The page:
14.55 Most reactions, including enzyme-catalyzed reactions, proceed faster at higher temperatures. However, for a given enzyme, the rate drops off abruptly at a certain temperature. Account for this behavior.
14.56 Consider this mechanism for the enzyme-catalyzed reaction
Derive an expression for the rate law of the reaction in terms of the concentrations of E and S. (Hint: To solve for [ES], make use of the fact that, at equilibrium, the rate of the forward reaction is equal to the rate of the reverse reaction.)
14.57 Suggest experimental means by which the rates of the following reactions could be followed:
CaCO3(s) → CaO(s) + CO2(g)
Cl2(g) + 2Br−(aq) → Br2(aq) + 2Cl−(aq)
C2H6(g) → C2H4(g) + H2(g)
14.58 The following diagrams represent the progress of the reaction A → B, where the red spheres represent A molecules and the green spheres represent B molecules. Calculate the rate constant of the reaction.
14.59 The following diagrams show the progress of the reaction 2A → A2. Determine whether the reaction is first order or second order and calculate the rate constant.
14.60 In a certain industrial process using a heterogeneous catalyst, the volume of the catalyst (in the shape of a sphere) is 10.0 cm3. Calculate the surface area of the catalyst. If the sphere is broken down into eight spheres, each of which has a volume of 1.25 cm3, what is the total surface area of the spheres? Which of the two geometric configurations of the catalyst is more effective? Explain. (The surface area of a sphere is 4πr2, in which r is the radius of the sphere.)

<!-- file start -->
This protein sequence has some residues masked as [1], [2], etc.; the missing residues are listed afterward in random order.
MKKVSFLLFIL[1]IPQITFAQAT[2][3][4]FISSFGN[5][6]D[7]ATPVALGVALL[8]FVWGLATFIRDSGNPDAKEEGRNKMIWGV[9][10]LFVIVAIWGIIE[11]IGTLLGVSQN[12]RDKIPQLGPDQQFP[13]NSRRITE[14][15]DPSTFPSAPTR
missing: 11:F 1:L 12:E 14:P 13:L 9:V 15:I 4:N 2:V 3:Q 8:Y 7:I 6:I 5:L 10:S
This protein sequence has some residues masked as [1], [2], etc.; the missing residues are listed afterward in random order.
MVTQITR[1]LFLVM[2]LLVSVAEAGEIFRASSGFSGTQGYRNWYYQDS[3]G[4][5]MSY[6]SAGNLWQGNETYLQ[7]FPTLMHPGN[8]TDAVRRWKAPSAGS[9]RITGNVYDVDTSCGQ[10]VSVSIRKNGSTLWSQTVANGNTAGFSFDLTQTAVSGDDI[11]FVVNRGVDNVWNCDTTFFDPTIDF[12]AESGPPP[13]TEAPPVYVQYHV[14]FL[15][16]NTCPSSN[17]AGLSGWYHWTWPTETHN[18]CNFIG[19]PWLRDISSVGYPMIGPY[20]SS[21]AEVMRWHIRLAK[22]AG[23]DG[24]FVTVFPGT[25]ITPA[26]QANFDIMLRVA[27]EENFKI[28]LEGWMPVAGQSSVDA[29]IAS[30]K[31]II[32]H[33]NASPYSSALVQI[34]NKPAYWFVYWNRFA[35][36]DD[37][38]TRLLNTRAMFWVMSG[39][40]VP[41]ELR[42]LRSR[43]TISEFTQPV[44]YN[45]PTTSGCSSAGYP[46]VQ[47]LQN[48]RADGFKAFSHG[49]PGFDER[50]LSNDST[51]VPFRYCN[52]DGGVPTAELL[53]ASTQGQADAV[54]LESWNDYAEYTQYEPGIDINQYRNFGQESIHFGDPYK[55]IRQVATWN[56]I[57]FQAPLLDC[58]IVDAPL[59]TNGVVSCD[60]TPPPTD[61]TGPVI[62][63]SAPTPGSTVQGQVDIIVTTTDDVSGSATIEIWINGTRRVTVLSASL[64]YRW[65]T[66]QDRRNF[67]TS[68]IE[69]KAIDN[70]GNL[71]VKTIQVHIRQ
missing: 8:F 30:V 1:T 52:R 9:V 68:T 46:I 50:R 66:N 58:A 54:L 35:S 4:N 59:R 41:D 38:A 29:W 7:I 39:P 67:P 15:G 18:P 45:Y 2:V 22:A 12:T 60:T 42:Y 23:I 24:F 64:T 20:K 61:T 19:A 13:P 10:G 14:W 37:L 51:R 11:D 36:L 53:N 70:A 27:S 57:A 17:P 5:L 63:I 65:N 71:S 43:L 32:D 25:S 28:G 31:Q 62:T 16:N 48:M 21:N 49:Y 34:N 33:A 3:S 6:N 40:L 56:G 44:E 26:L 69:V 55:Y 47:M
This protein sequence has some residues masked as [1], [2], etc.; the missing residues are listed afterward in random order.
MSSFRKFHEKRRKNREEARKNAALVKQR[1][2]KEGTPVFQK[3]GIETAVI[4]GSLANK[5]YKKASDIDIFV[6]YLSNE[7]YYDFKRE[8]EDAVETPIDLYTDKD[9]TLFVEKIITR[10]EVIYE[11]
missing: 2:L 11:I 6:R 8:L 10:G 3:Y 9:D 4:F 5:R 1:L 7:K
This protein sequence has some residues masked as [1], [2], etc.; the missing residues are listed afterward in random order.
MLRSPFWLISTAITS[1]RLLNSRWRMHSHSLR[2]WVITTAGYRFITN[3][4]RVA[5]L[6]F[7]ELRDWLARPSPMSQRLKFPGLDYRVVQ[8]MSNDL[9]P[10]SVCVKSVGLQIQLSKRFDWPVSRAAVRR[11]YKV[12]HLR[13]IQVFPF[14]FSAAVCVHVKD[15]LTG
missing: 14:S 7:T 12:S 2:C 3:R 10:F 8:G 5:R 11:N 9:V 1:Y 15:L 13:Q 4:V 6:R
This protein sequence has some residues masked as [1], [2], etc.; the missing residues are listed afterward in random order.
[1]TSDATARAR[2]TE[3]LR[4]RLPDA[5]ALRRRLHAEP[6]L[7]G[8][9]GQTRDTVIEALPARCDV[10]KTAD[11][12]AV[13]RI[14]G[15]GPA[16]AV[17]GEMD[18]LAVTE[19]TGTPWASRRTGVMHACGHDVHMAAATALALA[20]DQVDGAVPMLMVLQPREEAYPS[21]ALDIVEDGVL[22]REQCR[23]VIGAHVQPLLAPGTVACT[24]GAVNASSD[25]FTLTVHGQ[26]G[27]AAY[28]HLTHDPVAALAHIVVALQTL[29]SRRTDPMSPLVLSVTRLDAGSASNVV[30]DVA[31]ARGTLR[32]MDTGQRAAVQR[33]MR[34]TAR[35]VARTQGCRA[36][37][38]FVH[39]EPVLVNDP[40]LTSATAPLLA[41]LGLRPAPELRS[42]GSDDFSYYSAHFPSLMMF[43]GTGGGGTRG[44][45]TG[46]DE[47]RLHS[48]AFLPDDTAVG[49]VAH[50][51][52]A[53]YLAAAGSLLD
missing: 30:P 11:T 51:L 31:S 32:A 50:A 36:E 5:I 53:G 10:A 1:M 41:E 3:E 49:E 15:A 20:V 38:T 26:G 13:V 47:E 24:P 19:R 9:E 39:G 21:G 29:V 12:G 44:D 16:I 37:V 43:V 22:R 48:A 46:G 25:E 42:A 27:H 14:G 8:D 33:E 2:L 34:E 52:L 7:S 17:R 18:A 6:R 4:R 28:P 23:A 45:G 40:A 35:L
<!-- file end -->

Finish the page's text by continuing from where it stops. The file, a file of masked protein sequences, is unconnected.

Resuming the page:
14.61 When methyl phosphate is heated in acid solution, it reacts with water:
If the reaction is carried out in water enriched with 18O, the oxygen-18 isotope is found in the phosphoric acid product but not in the methanol. What does this tell us about the bond-breaking scheme in the reaction?
14.62 The rate of the reaction
shows first-order characteristics—that is, rate = k[CH3COOC2H5]—even though this is a second-order reaction (first order in CH3COOC2H5 and first order in H2O). Explain.
14.63 Explain why most metals used in catalysis are transition metals.
14.64 The bromination of acetone is acid-catalyzed:
The rate of disappearance of bromine was measured for several different concentrations of acetone, bromine, and H+ ions at a certain temperature:
|[CH3COCH3]||[Br2]||[H+]||Rate of Disappearance of Br2 (M/s)|
|(a)||0.30||0.050||0.050||5.7 × 10−5|
|(b)||0.30||0.10||0.050||5.7 × 10−5|
|(c)||0.30||0.050||0.10||1.2 × 10−4|
|(d)||0.40||0.050||0.20||3.1 × 10−4|
|(e)||0.40||0.050||0.050||7.6 × 10−5|
(a) What is the rate law for the reaction? (b) Determine the rate constant.
14.65 The reaction 2A + 3B → C is first order with respect to A and B. When the initial concentrations are [A] = 1.6 × 10−2 M and [B] = 2.4 × 10−3 M, the rate is 4.1 × 10−4 M/s. Calculate the rate constant of the reaction.
14.66 The decomposition of N2O to N2 and O2 is a first-order reaction. At 730°C the half-life of the reaction is 3.58 × 103 min. If the initial pressure of N2O is 2.10 atm at 730°C, calculate the total gas pressure after one half-life. Assume that the volume remains constant.